Rebuilding to The Top

Richmond Collegiate School Varsity chapter finds success with new members

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By Katie Shane

It's not often Mary Ottley isn't thinking about her school's Ducks Unlimited Varsity Chapter. As the DU Area Chairman for the Collegiate School in Richmond, Virginia, Ottley takes every opportunity she has to spread the word about the group's fundraising efforts.

"When will this be published?" she asks while doing a phone interview about the Varsity chapter. "Because we are still selling tickets to our banquet and we also are always looking for sponsors. Maybe someone reading this would want to donate."

The high school junior and her fellow chapter members are certainly not wasting any time as they strive to make their next banquet a success. The committee of more than 75 are throwing themselves into the DU mission and it's paying off for both the organization and the students.

After years of lower-than-expected attendance and interest in the area's high school operation, Ottley and a group of more than a dozen students rallied to rebuild the chapter; bringing in fresh ideas and a new energy. The work paid off and the DU Varsity chapter was ranked one of the top Varsity Chapters in the country.

"A lot of the success has come from the active participation of the group," the high school junior explains. "Everyone has put their heart and time into it, it's not just one person doing the work and that's what makes us very strong."

In 2015, Ottley says that more than 100 students signed up to participate in the school's chapter. With a smaller group of 20 student volunteers working on the banquet committee the group has brought in $82,000 total and $37,000 from the 2015 banquet. Ottley says the banquet, held in the Collegiate School's cafeteria, was paid for in donations and by local sponsors.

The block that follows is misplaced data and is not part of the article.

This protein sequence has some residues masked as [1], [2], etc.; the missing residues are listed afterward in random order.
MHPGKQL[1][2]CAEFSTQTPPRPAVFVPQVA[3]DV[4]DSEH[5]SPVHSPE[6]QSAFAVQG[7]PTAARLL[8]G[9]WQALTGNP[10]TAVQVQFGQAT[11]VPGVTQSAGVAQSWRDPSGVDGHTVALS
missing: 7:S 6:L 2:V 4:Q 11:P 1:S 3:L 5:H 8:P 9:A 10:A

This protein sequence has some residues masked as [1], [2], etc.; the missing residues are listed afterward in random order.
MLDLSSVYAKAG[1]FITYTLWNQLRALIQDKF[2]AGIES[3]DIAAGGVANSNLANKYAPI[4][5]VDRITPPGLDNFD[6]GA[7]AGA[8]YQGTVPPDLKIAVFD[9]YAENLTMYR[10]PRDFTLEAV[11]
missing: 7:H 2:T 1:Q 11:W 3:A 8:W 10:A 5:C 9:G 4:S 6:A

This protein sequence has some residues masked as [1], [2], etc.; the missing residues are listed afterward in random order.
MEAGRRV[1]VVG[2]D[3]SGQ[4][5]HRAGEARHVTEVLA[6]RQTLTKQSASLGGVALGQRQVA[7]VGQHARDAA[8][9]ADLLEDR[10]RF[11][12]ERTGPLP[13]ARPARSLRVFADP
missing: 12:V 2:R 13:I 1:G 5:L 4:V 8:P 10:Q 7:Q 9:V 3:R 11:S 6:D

"Our goal was to raise maybe $10,000 in the beginning," she explains. "It was a smaller goal but as we started getting more sponsors signed up and saw the potential we had more confidence and drive to make it better; by the end we were shocked."

While the students may have been shocked by the outcome of their efforts, the surprise wasn't felt by everyone. DU Eastern Virginia Regional Director Shawn Kooyman has been working with the group for about a year and says the student's success and commitment to wetlands conservation is no fluke. In addition to their weekly meetings and work on the banquet, the group spends weekends creating wood duck boxes with materials and labor donated by local businesses.

"Not only are these students leaders, but they are great examples of role models, "Kooyman explains. "They all have the same leadership ideas and passion for what they believe in; it's pretty impressive to see students at that age take the bull by the horns."

Equally impressive is the group's sponsorship list, which includes local businesses and parents who have signed on to donate to the cause. Ottley says when she speaks to business owners and potential sponsors she talks about the overall DU mission of conservation and the pay-off the entire process has for the organization and the students. While Ottley says bringing in funding is wonderful, it's the feelings of accomplishment and satisfaction that keep her coming back.

"It is funny because right after the event we got the numbers back and I was feeling a different feeling than I have ever felt. It was different than getting an A on the test. I felt like I had done something real, made a difference," she explains. "A lot of life is going through the motions, it's hard to explain, but it was different than anything because I had made a real impact on an organization and it's a good cause and a good message."